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Endurance riding basics: What to carry on your saddle

Here is my list along with photos showing what I carry with me when I ride.  Each person needs to figure out what works for them as we all have different needs.  I try to only carry things that I may actually need without going over-board.  If you carry too many items then it because nearly impossible to find something when you need it out on the trail.  I tend to be fairly prepared for just about anything that might happen out on the trail, while also trying to minimize the amount of weight that I am having my horse carry.

I often change some of the things that I carry by season, or by length or distance of the ride I am doing.  On most rides I also will ride with a sponge or a scoop, or both.  I will often carry rain gear or a light jacket on rides especially if I am riding in the high country.  Weather can change quickly.  Even if the sky is blue with nary a cloud in sight when I tack off I usually play it safe by bringing along my raingear.  Some may want to carry additional items like a trash bag, emergency blanket, waterproof matches, flashlight, etc.

SaddlePack 20 300x168 Endurance riding basics:  What to carry on your saddle

 

Spare batteries.  Remember to rotate them every so often.  Batteries often do not work as well once they have been frozen, or left in the heat for extended periods of time.

You just never know when the batteries you are using might be duds, or if you do end up out on the trail for a lot longer than you had planned it’s always a good idea to have a way to keep your gadgets working.

 

SaddlePack 21 300x168 Endurance riding basics:  What to carry on your saddle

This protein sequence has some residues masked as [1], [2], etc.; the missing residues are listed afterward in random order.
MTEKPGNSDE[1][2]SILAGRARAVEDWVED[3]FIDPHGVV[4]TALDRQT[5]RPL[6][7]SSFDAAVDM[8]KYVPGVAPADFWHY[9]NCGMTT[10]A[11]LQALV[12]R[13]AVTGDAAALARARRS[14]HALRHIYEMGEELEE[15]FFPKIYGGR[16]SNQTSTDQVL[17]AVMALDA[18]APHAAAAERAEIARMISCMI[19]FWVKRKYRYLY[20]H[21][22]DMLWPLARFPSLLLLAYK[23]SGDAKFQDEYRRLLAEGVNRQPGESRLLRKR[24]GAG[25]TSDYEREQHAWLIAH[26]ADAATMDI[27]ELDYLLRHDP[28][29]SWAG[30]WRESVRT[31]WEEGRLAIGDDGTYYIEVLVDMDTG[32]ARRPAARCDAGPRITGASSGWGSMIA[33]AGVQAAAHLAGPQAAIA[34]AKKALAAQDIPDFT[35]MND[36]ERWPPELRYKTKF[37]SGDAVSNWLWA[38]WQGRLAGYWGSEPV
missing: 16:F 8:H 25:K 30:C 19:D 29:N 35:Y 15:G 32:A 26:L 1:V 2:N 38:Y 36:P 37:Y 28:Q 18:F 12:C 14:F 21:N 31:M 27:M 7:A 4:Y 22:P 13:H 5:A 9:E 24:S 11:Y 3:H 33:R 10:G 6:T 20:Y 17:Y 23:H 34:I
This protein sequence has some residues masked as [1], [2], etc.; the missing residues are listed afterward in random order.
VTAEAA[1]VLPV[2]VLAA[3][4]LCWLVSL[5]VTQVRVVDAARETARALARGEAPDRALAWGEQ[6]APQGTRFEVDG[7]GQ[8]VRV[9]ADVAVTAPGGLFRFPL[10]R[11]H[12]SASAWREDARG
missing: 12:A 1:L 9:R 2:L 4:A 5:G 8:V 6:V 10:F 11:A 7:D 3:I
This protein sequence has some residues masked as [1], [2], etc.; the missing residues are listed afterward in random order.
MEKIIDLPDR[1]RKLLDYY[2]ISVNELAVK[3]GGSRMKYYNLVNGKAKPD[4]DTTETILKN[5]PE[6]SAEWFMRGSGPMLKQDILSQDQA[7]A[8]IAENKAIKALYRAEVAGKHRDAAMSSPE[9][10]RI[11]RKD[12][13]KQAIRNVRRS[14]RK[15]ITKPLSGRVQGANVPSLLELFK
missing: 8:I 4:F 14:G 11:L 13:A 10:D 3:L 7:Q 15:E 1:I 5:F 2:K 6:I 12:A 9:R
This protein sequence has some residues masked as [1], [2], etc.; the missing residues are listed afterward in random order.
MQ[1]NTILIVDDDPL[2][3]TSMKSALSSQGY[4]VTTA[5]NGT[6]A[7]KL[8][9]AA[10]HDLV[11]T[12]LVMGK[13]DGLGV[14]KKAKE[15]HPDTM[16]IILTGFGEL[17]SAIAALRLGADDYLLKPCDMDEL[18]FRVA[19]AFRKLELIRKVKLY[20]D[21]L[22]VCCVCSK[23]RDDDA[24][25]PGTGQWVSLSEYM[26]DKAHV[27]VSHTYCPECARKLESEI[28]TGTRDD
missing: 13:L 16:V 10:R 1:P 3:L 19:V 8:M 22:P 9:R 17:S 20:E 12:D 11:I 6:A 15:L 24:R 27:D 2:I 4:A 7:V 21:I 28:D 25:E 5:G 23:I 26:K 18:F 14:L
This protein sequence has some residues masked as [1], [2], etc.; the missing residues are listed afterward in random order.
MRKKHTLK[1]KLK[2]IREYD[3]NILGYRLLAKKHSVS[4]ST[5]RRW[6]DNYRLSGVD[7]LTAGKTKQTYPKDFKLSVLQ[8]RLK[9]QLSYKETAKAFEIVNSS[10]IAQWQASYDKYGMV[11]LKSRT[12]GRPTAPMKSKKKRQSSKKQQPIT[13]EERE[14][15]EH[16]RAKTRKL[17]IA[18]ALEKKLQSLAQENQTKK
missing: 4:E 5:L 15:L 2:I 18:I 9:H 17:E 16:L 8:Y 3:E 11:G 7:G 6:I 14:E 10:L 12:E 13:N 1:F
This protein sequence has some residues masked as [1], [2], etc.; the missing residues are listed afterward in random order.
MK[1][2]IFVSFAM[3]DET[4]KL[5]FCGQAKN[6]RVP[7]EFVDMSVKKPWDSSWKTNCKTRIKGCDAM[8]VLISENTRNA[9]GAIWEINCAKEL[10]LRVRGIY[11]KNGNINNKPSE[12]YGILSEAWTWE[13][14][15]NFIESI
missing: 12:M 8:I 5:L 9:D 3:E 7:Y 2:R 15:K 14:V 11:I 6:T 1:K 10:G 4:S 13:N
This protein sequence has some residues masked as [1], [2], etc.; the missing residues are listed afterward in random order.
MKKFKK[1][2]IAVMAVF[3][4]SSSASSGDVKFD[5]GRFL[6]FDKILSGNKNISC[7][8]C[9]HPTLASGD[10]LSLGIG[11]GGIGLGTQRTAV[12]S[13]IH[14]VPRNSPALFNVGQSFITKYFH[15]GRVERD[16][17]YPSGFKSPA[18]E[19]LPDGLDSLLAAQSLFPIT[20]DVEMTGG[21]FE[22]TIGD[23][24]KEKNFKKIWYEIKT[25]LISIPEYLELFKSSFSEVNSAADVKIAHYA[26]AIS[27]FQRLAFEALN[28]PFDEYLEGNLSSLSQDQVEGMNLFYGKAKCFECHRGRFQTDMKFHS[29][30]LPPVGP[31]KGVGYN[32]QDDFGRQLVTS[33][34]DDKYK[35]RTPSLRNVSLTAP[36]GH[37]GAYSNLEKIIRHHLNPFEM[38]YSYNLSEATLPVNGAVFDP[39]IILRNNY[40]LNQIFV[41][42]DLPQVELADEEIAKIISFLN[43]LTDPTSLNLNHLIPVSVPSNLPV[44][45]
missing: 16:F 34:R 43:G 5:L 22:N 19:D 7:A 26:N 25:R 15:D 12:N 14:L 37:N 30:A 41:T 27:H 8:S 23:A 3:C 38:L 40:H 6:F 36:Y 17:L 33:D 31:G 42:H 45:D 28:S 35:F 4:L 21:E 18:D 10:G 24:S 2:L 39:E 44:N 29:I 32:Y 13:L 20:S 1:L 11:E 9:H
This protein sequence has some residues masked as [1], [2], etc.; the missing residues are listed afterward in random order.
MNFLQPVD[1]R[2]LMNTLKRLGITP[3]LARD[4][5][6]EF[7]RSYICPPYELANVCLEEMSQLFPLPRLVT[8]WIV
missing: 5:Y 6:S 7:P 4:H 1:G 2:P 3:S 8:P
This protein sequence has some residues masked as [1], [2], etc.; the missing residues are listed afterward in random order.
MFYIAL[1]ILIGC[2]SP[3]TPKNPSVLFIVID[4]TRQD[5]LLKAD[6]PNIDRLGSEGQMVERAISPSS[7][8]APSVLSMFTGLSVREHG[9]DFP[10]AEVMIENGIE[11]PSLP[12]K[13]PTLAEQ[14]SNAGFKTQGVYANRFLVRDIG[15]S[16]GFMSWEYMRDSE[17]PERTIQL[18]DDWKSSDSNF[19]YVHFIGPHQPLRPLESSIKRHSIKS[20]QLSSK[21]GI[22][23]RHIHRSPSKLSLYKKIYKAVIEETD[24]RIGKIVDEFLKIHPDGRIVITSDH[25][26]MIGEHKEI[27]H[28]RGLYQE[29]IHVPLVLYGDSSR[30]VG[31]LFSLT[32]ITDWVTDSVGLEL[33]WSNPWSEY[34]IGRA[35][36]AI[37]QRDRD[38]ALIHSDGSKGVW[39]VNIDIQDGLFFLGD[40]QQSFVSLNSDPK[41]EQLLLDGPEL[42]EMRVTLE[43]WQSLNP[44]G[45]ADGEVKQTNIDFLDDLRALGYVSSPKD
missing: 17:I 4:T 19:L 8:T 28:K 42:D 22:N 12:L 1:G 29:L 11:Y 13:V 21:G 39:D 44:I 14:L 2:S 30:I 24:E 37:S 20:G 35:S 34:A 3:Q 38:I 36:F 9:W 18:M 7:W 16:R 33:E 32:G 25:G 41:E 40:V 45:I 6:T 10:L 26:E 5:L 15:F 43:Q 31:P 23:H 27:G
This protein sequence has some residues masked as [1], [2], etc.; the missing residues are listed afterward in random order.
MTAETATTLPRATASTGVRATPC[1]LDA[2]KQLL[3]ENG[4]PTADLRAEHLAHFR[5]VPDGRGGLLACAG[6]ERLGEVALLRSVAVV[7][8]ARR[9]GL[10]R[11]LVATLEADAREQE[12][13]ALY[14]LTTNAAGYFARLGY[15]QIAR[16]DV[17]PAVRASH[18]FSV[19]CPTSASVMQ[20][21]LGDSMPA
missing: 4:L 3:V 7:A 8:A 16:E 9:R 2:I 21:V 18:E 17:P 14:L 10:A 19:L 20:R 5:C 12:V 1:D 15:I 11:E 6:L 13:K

Snacks, electrolyte or drink powder, chap stick.  I like Gu – it is easy to carry and is still good if I leave it in my saddle pack until the next ride.

I like Zip Fizz’s because they come in those sturdy little tubes which protect the powder inside but also are great to keep to put other things in.

 

 

SaddlePack 23 300x168 Endurance riding basics:  What to carry on your saddle

When I reuse the Zip Fizz tubes I put a piece of tape around to mark them so I know that something different is inside.  I like to put my Redmond Relyte electrolyte capsules in mine that way they are protected and also easy to find and access.

You can also use the empty containers to refill with other powdered drink mix or medications.  These would also work to hold a dose of horse electrolyte powder too.

 

SaddlePack 24 300x168 Endurance riding basics:  What to carry on your saddleOn the topic of medications, these pill organizers from the Dollar Store are perfect.  Just be sure to pack them so that anything inside can’t bounce around – so get a snug fit with your contents or use cotton or pieces of toilet paper or Kleenex to keep things in place.  It is always a good idea to carry things like Benadryl, Advil/Excederin/Ibuprofin, anti-diahrrea meds, human electrolytes and anything else that you might need.  To  make sure nothing comes open, use a rubber band to hold everything securely shut.